Interestingly, the T1 plays a strong role in the first iteration. With just straight Schneider ND and the T1, we see there’s a deeper loss of light (we should have opened up another 1/3 stop), but the T1 cleans up the red in the blacks pretty well. The Schneider straight ND with the True-Cut 750 filter doesn’t get the job done. We still see quite a bit of red contamination in the image. Basically the True-Cut is cutting the same range as the Alexa’s internal IR filter, so it’s ineffective as an additional tool here. We get a significantly better result with Schneider’s Platinum IRND filter, which clears up the red, trues up the colors and is an exceptional filter for use with the Alexa. Finally, combining the T1 with the Platinum IRND puts too much green in the image for my taste. Although this is correctable, it’s not necessary. The Platinum IRND does the job fine by itself and doesn’t need additional help.
The various Schneider filters on the ARRI Alexa.
When it comes to Tiffen, the results are pretty clear. The Hot Mirror and True-Cut 750 have no effect. The T1 puts green into the image, and I can’t see any benefit to that with Alexa. The clear winner with Tiffen is the IRND filter, which cleans up the contamination beautifully.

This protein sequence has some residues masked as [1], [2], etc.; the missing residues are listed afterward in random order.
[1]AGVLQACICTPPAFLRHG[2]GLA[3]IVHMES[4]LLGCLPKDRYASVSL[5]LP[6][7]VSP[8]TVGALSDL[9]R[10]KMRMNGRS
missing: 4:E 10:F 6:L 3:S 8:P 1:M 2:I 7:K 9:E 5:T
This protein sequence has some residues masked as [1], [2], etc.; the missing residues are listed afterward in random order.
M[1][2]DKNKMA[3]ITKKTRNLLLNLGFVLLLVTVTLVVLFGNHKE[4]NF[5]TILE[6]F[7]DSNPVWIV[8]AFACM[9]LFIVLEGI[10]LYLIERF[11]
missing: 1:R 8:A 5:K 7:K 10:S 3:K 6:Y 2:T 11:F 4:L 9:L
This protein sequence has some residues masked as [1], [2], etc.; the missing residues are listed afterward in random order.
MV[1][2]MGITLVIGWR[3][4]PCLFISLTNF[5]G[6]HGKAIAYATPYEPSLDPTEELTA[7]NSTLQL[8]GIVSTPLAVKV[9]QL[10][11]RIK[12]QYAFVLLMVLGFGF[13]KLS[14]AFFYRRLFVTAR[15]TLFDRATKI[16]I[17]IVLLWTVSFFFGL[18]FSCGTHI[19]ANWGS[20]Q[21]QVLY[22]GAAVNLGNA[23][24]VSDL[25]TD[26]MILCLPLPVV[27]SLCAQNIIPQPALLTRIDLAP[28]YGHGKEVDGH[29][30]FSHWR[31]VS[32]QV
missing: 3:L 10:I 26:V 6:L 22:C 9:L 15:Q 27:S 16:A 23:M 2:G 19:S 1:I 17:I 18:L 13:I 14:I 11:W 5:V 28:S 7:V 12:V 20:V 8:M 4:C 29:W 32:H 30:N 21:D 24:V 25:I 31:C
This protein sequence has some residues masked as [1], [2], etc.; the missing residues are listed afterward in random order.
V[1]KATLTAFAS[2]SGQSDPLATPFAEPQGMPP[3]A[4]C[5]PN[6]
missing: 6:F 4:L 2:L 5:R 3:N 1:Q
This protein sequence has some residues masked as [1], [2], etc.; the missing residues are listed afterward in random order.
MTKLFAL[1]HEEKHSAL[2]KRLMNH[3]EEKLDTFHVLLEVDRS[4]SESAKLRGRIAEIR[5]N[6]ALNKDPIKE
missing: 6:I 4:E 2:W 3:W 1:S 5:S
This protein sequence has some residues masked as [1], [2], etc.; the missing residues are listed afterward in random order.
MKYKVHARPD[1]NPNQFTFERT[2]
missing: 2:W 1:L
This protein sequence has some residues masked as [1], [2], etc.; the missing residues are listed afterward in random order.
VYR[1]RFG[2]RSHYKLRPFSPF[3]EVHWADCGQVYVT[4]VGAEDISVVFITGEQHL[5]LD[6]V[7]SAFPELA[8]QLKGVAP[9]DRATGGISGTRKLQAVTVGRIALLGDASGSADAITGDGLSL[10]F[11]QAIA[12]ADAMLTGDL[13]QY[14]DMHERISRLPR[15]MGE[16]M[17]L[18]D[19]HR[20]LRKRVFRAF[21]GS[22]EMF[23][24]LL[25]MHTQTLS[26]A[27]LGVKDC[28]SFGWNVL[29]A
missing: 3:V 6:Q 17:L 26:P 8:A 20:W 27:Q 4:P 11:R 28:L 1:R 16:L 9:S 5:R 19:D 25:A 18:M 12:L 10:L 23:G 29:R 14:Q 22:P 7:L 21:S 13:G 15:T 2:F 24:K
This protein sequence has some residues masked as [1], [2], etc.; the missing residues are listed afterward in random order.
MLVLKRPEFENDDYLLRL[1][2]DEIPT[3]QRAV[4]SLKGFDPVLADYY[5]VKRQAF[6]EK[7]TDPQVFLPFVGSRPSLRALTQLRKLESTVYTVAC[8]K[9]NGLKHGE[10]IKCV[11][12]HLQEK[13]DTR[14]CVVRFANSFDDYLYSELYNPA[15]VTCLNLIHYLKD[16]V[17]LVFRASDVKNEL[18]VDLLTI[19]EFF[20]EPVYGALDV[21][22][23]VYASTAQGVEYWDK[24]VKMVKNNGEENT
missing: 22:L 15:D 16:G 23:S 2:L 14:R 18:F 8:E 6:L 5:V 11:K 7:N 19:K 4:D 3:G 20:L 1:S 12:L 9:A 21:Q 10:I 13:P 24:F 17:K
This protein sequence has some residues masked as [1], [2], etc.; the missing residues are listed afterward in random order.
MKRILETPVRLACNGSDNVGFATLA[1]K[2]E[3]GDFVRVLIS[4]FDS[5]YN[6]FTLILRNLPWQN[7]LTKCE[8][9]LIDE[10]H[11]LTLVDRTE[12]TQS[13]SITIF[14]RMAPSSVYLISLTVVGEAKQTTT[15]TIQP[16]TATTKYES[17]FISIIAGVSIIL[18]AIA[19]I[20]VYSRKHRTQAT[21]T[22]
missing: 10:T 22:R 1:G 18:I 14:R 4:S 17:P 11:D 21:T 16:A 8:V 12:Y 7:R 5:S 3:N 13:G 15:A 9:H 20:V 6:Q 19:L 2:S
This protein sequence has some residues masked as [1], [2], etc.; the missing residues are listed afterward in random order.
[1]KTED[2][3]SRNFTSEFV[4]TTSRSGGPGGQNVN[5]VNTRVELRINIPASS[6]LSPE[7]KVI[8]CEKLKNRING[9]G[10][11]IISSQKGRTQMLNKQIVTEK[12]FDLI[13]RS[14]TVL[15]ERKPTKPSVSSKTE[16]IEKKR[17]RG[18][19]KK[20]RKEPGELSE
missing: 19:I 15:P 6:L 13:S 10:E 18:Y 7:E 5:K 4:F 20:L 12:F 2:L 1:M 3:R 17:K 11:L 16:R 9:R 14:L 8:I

The clear winner from Tiffen is the IRND filter.
The key to EPIC filtration was to use an IRND in combination with a Hot Mirror or a True-Cut 750. With the ARRI Alexa, an additional Hot Mirror is of no benefit, nor is a filter like the True-Cut 750; it needs a wider range of IR/red cutting to eliminate the contamination.
The internal IR filter in the Alexa does a great job all by itself; there’s little to no need for additional IR cutting if you’re using ND of 0.9 or less. Above 0.9, you need an additional IRND filter with a wider cut range than the internal one, which cuts off somewhere above 700 nm. ARRI specifically left that cut higher, just outside the visible range, because the higher wavelengths of red light are necessary to obtain pleasing skin tones.
The filters that worked well for the Alexa were the Tiffen IRND, Formatt Prostop IRND and Schneider Platinum IRND. I saw no real benefit in incorporating the T1 with any of those filters.
Across the board, the Alexa handles infrared radiation better than the EPIC because it already has a good IR filter built into the sensor’s filter stack. Only wider-range IRND filters add to that cut to clean up contamination from the use of heavy ND filters.
It’s important to reiterate that the filter combinations that worked well for the ARRI Alexa or RED EPIC may not work as well for other cameras and sensors. Every camera requires its own filtration solutions to combat IR contamination, and only by testing can tell you what the right combination is. Although some of these filters were less than effective for the Alexa or the EPIC, that doesn’t mean the filters don’t work—they may work wonderfully for another camera system.